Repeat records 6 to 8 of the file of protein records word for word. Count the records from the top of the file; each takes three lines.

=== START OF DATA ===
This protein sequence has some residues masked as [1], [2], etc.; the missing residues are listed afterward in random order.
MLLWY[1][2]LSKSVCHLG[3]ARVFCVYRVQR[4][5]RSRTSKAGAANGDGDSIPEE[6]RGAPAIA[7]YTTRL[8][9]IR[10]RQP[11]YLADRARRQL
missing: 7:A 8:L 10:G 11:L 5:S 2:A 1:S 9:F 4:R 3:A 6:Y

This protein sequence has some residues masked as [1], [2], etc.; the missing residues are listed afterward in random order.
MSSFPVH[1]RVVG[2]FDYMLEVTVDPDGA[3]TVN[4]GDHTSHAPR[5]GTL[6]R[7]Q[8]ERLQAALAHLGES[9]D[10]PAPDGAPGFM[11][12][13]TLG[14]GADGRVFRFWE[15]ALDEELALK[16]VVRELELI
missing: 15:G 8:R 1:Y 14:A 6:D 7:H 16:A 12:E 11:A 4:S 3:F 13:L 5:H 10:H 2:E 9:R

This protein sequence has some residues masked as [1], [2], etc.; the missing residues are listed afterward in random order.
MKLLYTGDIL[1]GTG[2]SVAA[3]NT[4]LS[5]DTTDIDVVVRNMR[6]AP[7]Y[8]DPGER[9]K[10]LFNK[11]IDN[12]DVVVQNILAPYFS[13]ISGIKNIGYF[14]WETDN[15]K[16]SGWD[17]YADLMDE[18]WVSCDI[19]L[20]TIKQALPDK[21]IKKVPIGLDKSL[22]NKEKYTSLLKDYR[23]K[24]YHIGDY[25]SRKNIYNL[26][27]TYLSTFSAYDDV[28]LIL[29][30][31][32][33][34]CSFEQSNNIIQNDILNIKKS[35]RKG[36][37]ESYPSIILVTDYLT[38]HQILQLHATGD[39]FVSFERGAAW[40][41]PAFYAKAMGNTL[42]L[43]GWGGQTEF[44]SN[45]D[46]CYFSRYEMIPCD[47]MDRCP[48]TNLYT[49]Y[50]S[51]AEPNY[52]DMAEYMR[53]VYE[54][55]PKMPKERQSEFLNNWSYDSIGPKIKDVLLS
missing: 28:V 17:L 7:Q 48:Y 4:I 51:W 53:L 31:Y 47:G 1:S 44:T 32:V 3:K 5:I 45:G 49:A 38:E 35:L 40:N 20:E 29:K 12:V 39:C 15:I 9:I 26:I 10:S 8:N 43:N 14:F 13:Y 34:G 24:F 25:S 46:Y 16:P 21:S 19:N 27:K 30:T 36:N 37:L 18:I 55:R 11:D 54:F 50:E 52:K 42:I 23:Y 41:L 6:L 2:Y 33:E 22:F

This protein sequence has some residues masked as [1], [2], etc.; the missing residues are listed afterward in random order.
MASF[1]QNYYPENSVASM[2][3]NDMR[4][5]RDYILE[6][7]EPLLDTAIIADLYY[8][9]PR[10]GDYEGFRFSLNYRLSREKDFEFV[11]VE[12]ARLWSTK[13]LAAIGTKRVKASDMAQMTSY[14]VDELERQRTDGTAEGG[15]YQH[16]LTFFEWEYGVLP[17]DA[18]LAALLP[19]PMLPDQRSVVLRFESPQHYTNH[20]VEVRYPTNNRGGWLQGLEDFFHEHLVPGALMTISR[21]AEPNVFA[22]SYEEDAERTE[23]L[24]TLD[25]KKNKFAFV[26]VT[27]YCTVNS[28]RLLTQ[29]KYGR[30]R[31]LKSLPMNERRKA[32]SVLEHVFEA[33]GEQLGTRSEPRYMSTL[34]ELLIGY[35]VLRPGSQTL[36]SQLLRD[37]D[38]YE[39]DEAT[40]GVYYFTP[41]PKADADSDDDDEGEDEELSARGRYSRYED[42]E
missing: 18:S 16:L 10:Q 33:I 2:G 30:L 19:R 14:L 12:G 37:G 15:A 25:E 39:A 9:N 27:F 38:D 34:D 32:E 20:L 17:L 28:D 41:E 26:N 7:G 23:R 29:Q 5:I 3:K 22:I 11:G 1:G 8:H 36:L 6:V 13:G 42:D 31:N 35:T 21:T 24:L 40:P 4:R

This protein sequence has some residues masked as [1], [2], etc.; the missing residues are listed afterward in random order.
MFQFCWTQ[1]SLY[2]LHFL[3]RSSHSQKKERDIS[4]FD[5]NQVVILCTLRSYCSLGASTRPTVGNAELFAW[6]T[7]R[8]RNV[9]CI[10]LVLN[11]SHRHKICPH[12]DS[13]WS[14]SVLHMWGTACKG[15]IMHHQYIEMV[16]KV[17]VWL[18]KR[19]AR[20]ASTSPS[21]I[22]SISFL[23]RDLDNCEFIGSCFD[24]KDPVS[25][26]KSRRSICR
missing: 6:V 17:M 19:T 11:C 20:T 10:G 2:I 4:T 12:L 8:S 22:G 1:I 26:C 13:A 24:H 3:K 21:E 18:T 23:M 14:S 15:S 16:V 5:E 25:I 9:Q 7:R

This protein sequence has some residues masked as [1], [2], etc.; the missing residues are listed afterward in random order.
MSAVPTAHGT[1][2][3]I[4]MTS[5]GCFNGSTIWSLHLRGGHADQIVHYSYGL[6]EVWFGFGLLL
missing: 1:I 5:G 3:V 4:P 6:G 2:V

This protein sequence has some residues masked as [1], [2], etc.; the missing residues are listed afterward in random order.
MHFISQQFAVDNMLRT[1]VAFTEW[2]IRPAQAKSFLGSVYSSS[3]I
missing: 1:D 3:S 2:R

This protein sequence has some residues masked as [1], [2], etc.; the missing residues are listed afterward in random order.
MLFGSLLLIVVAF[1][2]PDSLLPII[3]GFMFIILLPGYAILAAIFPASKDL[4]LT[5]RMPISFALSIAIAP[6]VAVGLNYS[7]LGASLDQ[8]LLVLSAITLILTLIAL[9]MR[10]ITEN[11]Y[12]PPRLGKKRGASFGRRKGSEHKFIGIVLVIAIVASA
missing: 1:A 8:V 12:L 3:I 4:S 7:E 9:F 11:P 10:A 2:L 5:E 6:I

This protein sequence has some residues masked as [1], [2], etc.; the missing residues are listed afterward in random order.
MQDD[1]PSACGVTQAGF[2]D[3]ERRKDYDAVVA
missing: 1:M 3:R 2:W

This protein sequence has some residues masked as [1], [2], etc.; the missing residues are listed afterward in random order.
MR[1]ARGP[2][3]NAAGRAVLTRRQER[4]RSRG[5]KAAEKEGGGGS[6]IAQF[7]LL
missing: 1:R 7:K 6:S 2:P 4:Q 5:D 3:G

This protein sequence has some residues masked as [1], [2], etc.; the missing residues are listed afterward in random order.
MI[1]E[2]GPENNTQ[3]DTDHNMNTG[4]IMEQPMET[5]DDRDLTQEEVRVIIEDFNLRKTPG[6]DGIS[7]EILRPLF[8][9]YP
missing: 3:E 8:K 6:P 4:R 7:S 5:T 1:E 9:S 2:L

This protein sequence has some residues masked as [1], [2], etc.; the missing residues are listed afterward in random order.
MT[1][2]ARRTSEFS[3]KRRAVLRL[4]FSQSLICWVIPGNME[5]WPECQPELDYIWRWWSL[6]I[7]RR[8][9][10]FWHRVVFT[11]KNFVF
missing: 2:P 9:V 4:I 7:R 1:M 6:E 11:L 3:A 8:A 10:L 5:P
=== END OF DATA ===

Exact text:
This protein sequence has some residues masked as [1], [2], etc.; the missing residues are listed afterward in random order.
MSAVPTAHGT[1][2][3]I[4]MTS[5]GCFNGSTIWSLHLRGGHADQIVHYSYGL[6]EVWFGFGLLL
missing: 1:I 5:G 3:V 4:P 6:G 2:V

This protein sequence has some residues masked as [1], [2], etc.; the missing residues are listed afterward in random order.
MHFISQQFAVDNMLRT[1]VAFTEW[2]IRPAQAKSFLGSVYSSS[3]I
missing: 1:D 3:S 2:R

This protein sequence has some residues masked as [1], [2], etc.; the missing residues are listed afterward in random order.
MLFGSLLLIVVAF[1][2]PDSLLPII[3]GFMFIILLPGYAILAAIFPASKDL[4]LT[5]RMPISFALSIAIAP[6]VAVGLNYS[7]LGASLDQ[8]LLVLSAITLILTLIAL[9]MR[10]ITEN[11]Y[12]PPRLGKKRGASFGRRKGSEHKFIGIVLVIAIVASA
missing: 1:A 8:V 12:L 3:I 4:S 7:E 9:F 11:P 10:A 2:L 5:E 6:I